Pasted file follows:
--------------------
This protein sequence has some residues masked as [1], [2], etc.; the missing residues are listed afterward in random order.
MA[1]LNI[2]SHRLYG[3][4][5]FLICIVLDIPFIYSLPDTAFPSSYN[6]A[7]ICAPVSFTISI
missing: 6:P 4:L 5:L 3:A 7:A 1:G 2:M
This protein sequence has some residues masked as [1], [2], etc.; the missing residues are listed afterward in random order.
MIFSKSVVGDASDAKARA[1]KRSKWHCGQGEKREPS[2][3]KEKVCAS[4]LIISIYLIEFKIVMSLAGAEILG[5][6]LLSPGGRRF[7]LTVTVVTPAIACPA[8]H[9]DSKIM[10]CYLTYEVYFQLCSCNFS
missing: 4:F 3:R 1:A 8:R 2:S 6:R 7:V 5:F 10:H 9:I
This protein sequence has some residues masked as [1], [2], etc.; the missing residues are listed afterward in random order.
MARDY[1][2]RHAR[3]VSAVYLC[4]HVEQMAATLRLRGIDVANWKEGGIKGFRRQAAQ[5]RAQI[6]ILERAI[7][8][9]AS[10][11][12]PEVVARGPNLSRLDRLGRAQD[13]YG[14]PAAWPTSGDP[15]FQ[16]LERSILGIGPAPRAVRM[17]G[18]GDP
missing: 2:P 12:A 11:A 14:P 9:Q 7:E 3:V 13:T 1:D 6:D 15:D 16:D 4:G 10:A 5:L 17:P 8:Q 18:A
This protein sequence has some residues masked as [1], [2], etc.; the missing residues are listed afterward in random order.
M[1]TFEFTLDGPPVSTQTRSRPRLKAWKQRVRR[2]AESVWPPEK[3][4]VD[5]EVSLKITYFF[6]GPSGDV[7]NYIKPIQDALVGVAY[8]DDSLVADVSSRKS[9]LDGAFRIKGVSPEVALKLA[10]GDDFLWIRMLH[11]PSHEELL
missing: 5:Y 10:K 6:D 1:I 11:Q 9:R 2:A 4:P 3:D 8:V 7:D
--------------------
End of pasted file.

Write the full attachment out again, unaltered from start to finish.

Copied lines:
This protein sequence has some residues masked as [1], [2], etc.; the missing residues are listed afterward in random order.
MA[1]LNI[2]SHRLYG[3][4][5]FLICIVLDIPFIYSLPDTAFPSSYN[6]A[7]ICAPVSFTISI
missing: 6:P 4:L 5:L 3:A 7:A 1:G 2:M
This protein sequence has some residues masked as [1], [2], etc.; the missing residues are listed afterward in random order.
MIFSKSVVGDASDAKARA[1]KRSKWHCGQGEKREPS[2][3]KEKVCAS[4]LIISIYLIEFKIVMSLAGAEILG[5][6]LLSPGGRRF[7]LTVTVVTPAIACPA[8]H[9]DSKIM[10]CYLTYEVYFQLCSCNFS
missing: 4:F 3:R 1:A 8:R 2:S 6:R 7:V 5:F 10:H 9:I
This protein sequence has some residues masked as [1], [2], etc.; the missing residues are listed afterward in random order.
MARDY[1][2]RHAR[3]VSAVYLC[4]HVEQMAATLRLRGIDVANWKEGGIKGFRRQAAQ[5]RAQI[6]ILERAI[7][8][9]AS[10][11][12]PEVVARGPNLSRLDRLGRAQD[13]YG[14]PAAWPTSGDP[15]FQ[16]LERSILGIGPAPRAVRM[17]G[18]GDP
missing: 2:P 12:A 11:A 14:P 9:Q 7:E 3:V 13:T 1:D 6:D 15:D 16:D 4:G 10:A 5:L 17:P 8:Q 18:A
This protein sequence has some residues masked as [1], [2], etc.; the missing residues are listed afterward in random order.
M[1]TFEFTLDGPPVSTQTRSRPRLKAWKQRVRR[2]AESVWPPEK[3][4]VD[5]EVSLKITYFF[6]GPSGDV[7]NYIKPIQDALVGVAY[8]DDSLVADVSSRKS[9]LDGAFRIKGVSPEVALKLA[10]GDDFLWIRMLH[11]PSHEELL
missing: 5:Y 10:K 6:D 1:I 11:Q 9:R 2:A 4:P 3:D 8:V 7:D